Can the Budget Ever Be Cut?

July 9, 2013

Portrayed in the press as a great compromise between the austere budget of House Budget Committee Chairman Paul Ryan (R-Wisc.) and the excessive spending and high taxes proposed by Senate Budget Committee Chairwoman Patty Murray (D-Wash.), the president's budget is actually neither conciliatory nor moderate, says Veronique de Rugy, a senior research fellow at the Mercatus Center at George Mason University.

When evaluating budget proposals, don't be hoodwinked by the long-term projections. The real deal is in the outlays for the coming year.

  • In fiscal year 2014 (which begins on October 1, 2013, and ends on September 30, 2014), the president wants to spend a spectacular $3.77 trillion, up from $3.6 trillion this fiscal year.
  • That's higher than the Ryan plan's proposed $3.53 trillion, and it's even higher than the Murray plan's $3.71 trillion.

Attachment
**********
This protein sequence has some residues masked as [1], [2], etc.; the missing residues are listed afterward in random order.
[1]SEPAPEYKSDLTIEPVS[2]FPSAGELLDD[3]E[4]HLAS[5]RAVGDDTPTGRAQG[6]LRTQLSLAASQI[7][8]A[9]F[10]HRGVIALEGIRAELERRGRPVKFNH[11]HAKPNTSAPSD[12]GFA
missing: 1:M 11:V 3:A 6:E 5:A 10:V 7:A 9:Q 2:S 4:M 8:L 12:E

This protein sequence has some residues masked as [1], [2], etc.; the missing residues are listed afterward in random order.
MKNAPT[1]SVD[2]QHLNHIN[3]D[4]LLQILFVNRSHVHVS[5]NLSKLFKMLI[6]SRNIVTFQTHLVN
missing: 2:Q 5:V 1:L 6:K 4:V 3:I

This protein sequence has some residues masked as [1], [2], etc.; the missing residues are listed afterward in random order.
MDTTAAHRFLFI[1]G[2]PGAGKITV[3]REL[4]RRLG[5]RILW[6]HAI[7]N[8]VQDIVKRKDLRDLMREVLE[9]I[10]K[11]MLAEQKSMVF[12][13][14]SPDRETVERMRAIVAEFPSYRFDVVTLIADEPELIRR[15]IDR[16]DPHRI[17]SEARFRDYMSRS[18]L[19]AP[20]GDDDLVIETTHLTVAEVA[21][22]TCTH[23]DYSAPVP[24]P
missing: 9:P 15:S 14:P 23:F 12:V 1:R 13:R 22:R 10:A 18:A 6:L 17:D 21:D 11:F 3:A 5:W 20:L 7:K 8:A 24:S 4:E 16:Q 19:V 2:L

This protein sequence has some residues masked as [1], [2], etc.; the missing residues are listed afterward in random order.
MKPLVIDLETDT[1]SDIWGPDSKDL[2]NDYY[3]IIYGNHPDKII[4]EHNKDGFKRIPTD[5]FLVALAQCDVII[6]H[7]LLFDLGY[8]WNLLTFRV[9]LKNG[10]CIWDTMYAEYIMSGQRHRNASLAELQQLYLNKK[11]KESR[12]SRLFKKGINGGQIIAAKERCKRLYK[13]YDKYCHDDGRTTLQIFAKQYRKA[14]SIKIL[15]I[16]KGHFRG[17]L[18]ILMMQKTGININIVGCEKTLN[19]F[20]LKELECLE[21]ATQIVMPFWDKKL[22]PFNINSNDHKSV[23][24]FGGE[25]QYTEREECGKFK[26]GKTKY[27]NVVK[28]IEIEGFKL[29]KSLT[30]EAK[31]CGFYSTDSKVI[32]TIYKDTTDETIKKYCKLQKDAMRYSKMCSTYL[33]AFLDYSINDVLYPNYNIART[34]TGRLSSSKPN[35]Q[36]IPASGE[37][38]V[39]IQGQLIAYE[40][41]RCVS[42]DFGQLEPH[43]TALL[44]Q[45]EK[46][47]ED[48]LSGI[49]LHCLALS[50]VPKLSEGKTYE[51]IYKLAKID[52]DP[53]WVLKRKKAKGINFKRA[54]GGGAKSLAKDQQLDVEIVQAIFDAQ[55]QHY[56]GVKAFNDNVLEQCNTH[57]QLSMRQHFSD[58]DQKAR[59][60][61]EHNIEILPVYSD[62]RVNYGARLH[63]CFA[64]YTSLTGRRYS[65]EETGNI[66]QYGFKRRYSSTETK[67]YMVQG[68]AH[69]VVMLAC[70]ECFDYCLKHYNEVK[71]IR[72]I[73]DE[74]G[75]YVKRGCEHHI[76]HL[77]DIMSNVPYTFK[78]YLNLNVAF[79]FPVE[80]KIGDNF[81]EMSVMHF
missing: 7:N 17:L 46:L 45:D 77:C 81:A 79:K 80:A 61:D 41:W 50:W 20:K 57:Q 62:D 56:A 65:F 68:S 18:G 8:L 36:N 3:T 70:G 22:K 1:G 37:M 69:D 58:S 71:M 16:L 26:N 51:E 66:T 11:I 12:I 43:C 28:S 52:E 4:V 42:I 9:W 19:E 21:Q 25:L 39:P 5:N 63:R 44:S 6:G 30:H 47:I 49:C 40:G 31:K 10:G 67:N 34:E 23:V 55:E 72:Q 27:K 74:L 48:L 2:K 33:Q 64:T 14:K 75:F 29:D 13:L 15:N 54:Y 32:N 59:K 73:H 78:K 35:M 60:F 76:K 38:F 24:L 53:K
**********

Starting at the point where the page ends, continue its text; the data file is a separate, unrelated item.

• In other words, the president outspends all comers.

How about the long-term spending path? All three budgets expand the burden of government spending during the next decade; the difference between them is one of magnitude.

The Obama and Murray budgets dole out money at a remarkably similar pace.

  • The Murray plan increases spending to $5.68 trillion by fiscal year 2023, while Obama hikes spending to an almost identical $5.66 trillion.
  • Cumulative figures over this period show Obama slightly outspending Murray, $46.5 trillion to $46.3 trillion.
  • By contrast, Ryan's plan increases spending from $3.53 trillion in fiscal year 2014 to almost $4.95 trillion in fiscal year 2023, for a grand total of $41.4 trillion during the period.
  • Even though this is still too much, the Ryan plan looks like fiscal discipline compared to the Democrats' proposals.

Revenue projections in all three budgets are equally laughable. They all accept as a starting point that the government will be able to more or less double tax revenue during the next 10 years.

  • Data from the Office of Management and Budget going back to 1980 shows that the historical path of federal taxation averages roughly 18 percent of gross domestic product.
  • If we go back to the 1930s, that number falls to 16.4 percent.
  • Yet all three budgets assume that revenues can reach the high level of 20 percent by 2023.

Source: Veronique de Rugy, "Can the Budget Ever Be Cut?" Reason Magazine, July 2013.

 

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